Should Cursive Come Back into American Schools?


Nakyla Kelly, Staff Writer

Have you ever wanted to try cursive? Well, you might not be able to, at least not with the help of your teachers. In 2010, 45 states took cursive out of their schools. It was gone–no more workbooks on cursive letters. But last year, though, 14 states passed laws requiring cursive proficiency in public schools. Cursive is coming back into some states. 

Why did cursive get taken out of schools, and why is it making a return? Do kids need cursive? Does today’s world even care about cursive?

Cursive started to disappear out of American schools when more assignments began to be typed rather than written. With a move to technology, the need for cursive seemed minimal, so schools started spending less and less time on it–some dropping it completely.

Some states do not want cursive back in their schools, arguing that cursive is no longer relevant in today’s world and that it isn’t included in the Common Core State Standards.  Many adults even agree, noting that they rarely use cursive in their lives aside from their own signatures. (And even signatures are slowly being phased out; it is now possible to provide an electronic signature on many documents in which a user simply types their name or initials and checks a box confirming their identity.)  If students need to learn how to use technology and all of the skills of word processing and digital communications, something needed to be dropped to make room, and some believe cursive was a logical thing to drop.

But even if cursive isn’t practical, it still has advantages. According to Suzanne Baruch Asherson, a occupational therapist, “Cursive is shown to improve brain development in the areas of thinking, language and working memory.” Cursive is helping students develop important fine-motor skills.

An article from Psychology Today reports, “Learning to write in cursive is an important tool for brain  development. Specifically, cursive handwriting trains the brain to learn functional specialization.”

Cursive writing also helps students develop a new technique of writing other than standard printing.  Handwriting, for older generations, may be seen as important and even sentimental for handwritten notes, cards, or letters. This is because it is personal and unique to each person.  Additionally, students should be able to produce a signature in cursive when asked to sign an important document. Many students at MMS now struggle to sign their own names–having had cursive only for a short unit in third grade for some.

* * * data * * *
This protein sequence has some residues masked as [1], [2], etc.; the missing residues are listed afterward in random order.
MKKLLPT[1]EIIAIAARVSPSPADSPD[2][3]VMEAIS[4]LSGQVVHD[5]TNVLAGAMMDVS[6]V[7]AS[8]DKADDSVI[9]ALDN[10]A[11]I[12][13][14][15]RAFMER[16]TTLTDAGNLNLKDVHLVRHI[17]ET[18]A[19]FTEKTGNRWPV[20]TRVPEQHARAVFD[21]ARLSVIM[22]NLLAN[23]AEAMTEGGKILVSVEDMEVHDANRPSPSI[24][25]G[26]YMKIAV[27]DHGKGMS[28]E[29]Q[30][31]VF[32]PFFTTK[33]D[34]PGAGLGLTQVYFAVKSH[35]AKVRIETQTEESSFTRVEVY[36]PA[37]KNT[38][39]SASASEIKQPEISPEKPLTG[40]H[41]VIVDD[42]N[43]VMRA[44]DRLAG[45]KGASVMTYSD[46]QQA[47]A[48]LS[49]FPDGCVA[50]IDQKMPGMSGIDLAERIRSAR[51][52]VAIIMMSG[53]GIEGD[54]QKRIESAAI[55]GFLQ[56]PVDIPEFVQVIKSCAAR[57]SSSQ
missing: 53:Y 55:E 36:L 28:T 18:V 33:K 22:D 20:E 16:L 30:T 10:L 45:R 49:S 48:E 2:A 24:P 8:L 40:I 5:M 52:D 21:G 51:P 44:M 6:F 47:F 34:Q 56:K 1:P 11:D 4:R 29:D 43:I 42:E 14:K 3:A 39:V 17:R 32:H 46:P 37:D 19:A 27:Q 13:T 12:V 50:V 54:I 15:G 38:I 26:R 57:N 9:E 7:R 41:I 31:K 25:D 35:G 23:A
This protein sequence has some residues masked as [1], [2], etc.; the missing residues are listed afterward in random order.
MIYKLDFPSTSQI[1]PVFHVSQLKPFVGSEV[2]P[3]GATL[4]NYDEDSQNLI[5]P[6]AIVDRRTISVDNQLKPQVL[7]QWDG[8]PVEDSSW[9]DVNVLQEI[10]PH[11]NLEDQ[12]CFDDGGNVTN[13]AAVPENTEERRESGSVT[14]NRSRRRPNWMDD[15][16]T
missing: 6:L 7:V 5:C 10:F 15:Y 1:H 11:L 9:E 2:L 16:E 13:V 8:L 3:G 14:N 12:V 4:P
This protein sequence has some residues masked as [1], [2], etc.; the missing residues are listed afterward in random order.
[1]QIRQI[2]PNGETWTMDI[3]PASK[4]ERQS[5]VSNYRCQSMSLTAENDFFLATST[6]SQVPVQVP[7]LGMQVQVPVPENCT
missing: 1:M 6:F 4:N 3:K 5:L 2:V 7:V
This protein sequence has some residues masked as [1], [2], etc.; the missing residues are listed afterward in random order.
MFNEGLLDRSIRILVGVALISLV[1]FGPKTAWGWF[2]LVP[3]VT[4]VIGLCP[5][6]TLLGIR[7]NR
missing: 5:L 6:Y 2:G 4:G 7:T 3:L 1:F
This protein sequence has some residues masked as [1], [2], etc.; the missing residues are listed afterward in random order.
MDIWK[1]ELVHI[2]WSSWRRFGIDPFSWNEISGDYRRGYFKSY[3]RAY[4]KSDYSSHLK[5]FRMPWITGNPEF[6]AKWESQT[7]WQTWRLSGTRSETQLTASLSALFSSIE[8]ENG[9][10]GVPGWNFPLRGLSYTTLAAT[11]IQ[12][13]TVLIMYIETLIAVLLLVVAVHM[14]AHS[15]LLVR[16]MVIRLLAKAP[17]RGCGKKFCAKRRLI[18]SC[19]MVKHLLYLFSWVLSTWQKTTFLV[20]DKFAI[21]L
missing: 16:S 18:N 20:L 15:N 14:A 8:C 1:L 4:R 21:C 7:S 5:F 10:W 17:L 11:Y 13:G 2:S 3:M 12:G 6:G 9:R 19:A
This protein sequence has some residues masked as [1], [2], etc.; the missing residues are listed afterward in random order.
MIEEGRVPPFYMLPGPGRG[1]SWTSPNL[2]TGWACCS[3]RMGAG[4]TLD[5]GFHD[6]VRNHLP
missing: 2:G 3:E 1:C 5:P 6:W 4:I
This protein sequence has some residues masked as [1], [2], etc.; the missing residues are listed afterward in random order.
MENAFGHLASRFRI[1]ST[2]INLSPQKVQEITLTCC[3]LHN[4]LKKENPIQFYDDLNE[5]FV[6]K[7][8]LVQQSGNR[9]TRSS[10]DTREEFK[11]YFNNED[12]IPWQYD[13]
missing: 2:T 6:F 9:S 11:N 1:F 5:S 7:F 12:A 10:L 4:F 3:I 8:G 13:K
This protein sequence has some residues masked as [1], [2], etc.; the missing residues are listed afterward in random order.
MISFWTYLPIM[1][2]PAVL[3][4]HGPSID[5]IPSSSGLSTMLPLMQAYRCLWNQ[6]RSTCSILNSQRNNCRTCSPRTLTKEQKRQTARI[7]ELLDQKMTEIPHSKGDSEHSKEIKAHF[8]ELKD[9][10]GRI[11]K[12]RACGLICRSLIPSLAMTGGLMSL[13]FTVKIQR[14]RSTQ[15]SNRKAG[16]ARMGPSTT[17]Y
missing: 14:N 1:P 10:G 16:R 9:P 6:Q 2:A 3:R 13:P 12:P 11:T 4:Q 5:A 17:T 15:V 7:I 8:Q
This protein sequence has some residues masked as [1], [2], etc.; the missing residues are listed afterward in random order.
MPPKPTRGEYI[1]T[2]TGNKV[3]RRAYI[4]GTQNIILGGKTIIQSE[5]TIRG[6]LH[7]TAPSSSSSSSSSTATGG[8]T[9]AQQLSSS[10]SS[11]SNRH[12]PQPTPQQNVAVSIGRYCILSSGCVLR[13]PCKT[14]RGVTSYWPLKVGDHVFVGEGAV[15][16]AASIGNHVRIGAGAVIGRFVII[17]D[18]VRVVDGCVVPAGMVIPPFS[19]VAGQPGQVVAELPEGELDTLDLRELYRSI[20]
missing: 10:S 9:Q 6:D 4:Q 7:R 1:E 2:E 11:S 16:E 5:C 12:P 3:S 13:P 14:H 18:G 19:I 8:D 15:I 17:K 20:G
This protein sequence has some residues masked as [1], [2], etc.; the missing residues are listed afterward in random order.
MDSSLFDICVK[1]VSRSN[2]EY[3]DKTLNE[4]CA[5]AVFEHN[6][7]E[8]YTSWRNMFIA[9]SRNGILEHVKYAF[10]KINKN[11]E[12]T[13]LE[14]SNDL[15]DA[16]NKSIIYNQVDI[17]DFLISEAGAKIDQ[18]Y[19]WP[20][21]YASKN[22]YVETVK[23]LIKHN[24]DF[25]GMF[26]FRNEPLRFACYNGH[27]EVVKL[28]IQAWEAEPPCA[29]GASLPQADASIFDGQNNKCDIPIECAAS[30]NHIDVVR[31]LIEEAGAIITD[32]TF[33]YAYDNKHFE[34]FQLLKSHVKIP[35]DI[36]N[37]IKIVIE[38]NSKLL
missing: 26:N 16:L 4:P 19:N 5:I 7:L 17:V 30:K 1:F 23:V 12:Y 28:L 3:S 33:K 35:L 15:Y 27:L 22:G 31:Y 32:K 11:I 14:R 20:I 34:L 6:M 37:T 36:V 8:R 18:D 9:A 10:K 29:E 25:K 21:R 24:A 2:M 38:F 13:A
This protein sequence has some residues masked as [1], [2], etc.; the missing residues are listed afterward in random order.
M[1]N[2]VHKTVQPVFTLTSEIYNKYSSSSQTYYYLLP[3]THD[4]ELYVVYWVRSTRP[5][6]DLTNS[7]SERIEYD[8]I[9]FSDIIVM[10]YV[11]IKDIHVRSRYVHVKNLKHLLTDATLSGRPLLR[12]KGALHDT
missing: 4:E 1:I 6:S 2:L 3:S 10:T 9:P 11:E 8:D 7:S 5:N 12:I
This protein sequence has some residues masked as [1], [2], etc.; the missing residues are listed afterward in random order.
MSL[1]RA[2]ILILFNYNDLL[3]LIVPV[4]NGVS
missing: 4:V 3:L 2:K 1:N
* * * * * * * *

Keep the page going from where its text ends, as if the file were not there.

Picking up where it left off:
18 students and 3 teachers were asked to sign their names. Comparing the signatures of the teachers and students, the difference is obvious because the students stopped getting taught how to write in cursive, and the teachers grew up learning how to write cursive.

According to Washington Post, the Louisiana state senator in favor of the cursive-writing bill passed this summer said,“I think it’s really discouraging to get a note from a college graduate that is printed like a second-grader.”

Cursive, one learned, is typically faster than print since the pen doesn’t leave the paper. This can assist in note taking. Studies have been done to show what students lose when typing notes rather than writing them by hand. SciLearn states, “ These studies typically ask students to listen to a lecture and either handwrite their notes with a pen and a piece of paper or type them into a computer for later viewing. They’ve found that students who handwrite their notes retain information longer and are better able to understand the information given.”

Research out of the University of Washington showed “that children until about grade six were writing more words, writing faster and expressing more ideas if they could use handwriting — printing or cursive — than if they used the keyboard.”

Other problems can come into effect when students are not able to read cursive writing. It may make interpreting teacher feedback or copying class notes difficult. And some historic documents are in cursive.

What will be the procedures be when kids in later generations have no clue what cursive writing is? Will signatures become obsolete?  Will cursive someday look like an ancient language? Will  cursive become extinct in our near future, or will it make a comeback?